However, despite its varied roles and responsibilities, the DIA can be boiled down to just two core missions —intelligence analysis and intelligence collection. Having a better understanding of these core missions could help to properly frame the agency’s value to the intelligence, military, and policymaking communities going forward. As it turns out, the DIA’s contributions in these two arenas are quite substantial.

First, the DIA conducts all-source analysis that spans a number of important regional and functional areas, taking the form of current intelligence and longer-term research projects. Foundational military intelligence does not just encompass order of battle analysis (assessments of a military’s organization, command structure, equipment, etc.), but also includes areas like emerging strategic technologies, infrastructure and logistics, arms sales, defense acquisition, and many others. Perhaps most importantly, the DIA contextualizes its analysis by considering the socio-economic and political circumstances driving nations to develop particular weapon systems. Interestingly, one of the many significant analytic contributions of the DIA is in the realm of unclassified analysis. The agency has released an unclassified assessment of Russian military capabilities, and is expected to do the same for Chinese, North Korean, and Iranian capabilities in support of the National Defense Strategy.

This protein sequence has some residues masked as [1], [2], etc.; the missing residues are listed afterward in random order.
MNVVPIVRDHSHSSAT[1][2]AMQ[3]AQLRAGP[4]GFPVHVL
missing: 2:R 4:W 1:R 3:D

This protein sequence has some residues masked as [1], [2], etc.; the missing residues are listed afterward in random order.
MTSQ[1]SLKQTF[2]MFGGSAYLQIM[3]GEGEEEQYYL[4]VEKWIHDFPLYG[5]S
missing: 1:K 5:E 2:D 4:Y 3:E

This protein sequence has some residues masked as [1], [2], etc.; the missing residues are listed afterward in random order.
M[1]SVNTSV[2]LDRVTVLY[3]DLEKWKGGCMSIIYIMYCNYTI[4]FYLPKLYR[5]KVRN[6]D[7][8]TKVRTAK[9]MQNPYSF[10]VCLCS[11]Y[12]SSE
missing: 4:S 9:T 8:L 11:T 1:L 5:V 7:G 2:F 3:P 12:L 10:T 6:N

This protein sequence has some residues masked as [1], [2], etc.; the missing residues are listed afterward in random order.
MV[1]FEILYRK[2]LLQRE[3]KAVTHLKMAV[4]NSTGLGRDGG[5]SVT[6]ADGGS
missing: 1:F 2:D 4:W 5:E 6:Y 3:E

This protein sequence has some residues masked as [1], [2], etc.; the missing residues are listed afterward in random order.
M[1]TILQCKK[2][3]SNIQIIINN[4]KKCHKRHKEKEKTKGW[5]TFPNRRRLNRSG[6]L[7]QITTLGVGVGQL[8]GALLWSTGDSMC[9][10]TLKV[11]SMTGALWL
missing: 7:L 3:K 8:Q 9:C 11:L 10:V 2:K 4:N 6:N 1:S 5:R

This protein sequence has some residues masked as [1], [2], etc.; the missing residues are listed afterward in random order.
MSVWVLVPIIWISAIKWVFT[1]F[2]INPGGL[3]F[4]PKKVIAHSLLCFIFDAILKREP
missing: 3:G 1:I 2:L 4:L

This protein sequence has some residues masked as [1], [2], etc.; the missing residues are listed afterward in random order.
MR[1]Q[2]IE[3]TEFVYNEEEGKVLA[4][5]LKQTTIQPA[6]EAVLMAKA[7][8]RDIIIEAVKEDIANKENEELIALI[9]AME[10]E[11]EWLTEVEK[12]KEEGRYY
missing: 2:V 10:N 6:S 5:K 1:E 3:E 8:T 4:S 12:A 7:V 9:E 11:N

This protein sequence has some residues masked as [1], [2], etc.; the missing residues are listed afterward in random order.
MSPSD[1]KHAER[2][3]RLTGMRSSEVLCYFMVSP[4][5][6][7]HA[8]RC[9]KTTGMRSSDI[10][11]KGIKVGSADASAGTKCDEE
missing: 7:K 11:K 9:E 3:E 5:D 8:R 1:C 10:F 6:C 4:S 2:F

Also within the analytic sphere, DIA serves as the official coordinator for the broader Defense Intelligence Enterprise — a sprawling group of defense intelligence-related organizations — as well as an alternative voice of all-source analysis. On the latter point, the DIA maintains a regular seat at the table along with the CIA and the State Department’s Bureau of Intelligence and Research (the two other main all-source analytic organizations within the intelligence community) to constructively affirm and challenge the analytical assessments of one another. The development of independent institutional perspectives is critical to fostering an environment of competitive analysis.

On the collection side of the house, the DIA is responsible for collecting and processing defense human intelligence and measurements and signature intelligence. Of the two, the DIA’s defense human intelligence mission has been the subject of greater public scrutiny because of its apparent similarity to the CIA’s own human intelligence mission and the question of whether it can “provide unique capabilities to the intelligence community,” according to the House Arms Services Committee’s FY2014 National Defense Authorization report.